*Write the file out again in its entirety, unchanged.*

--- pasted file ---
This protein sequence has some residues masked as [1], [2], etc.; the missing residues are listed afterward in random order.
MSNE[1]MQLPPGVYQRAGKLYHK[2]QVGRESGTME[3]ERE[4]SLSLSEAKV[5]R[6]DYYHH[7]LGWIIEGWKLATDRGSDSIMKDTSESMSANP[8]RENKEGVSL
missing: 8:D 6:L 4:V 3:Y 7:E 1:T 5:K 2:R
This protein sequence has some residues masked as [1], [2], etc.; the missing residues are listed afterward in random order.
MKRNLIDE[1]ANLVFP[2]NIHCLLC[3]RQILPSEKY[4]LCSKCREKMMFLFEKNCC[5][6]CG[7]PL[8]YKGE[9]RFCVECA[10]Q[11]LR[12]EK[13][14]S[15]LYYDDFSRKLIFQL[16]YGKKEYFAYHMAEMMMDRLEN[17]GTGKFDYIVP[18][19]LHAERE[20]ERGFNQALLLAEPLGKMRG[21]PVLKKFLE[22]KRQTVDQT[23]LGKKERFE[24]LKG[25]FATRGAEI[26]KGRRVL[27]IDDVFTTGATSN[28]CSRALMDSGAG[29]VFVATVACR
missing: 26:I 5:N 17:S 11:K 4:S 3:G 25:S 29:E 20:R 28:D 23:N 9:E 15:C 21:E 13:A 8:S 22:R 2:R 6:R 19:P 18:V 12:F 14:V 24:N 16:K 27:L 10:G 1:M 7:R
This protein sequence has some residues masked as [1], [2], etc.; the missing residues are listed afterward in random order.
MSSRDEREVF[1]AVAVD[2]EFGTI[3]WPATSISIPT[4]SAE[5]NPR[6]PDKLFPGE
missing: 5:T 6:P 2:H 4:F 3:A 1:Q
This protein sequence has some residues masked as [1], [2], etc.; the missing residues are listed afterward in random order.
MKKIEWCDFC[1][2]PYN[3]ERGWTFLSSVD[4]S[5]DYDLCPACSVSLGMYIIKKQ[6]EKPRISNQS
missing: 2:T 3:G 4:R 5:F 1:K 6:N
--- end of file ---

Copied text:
This protein sequence has some residues masked as [1], [2], etc.; the missing residues are listed afterward in random order.
MSNE[1]MQLPPGVYQRAGKLYHK[2]QVGRESGTME[3]ERE[4]SLSLSEAKV[5]R[6]DYYHH[7]LGWIIEGWKLATDRGSDSIMKDTSESMSANP[8]RENKEGVSL
missing: 8:D 6:L 4:V 3:Y 7:E 1:T 5:K 2:R
This protein sequence has some residues masked as [1], [2], etc.; the missing residues are listed afterward in random order.
MKRNLIDE[1]ANLVFP[2]NIHCLLC[3]RQILPSEKY[4]LCSKCREKMMFLFEKNCC[5][6]CG[7]PL[8]YKGE[9]RFCVECA[10]Q[11]LR[12]EK[13][14]S[15]LYYDDFSRKLIFQL[16]YGKKEYFAYHMAEMMMDRLEN[17]GTGKFDYIVP[18][19]LHAERE[20]ERGFNQALLLAEPLGKMRG[21]PVLKKFLE[22]KRQTVDQT[23]LGKKERFE[24]LKG[25]FATRGAEI[26]KGRRVL[27]IDDVFTTGATSN[28]CSRALMDSGAG[29]VFVATVACR
missing: 26:I 5:N 17:S 11:K 4:S 3:G 25:S 29:E 20:R 28:D 23:N 9:E 15:C 21:E 13:A 8:S 22:R 2:R 6:R 19:P 18:V 12:F 14:V 24:N 16:K 27:L 10:G 1:M 7:R
This protein sequence has some residues masked as [1], [2], etc.; the missing residues are listed afterward in random order.
MSSRDEREVF[1]AVAVD[2]EFGTI[3]WPATSISIPT[4]SAE[5]NPR[6]PDKLFPGE
missing: 5:T 6:P 2:H 4:F 3:A 1:Q
This protein sequence has some residues masked as [1], [2], etc.; the missing residues are listed afterward in random order.
MKKIEWCDFC[1][2]PYN[3]ERGWTFLSSVD[4]S[5]DYDLCPACSVSLGMYIIKKQ[6]EKPRISNQS
missing: 2:T 3:G 4:R 5:F 1:K 6:N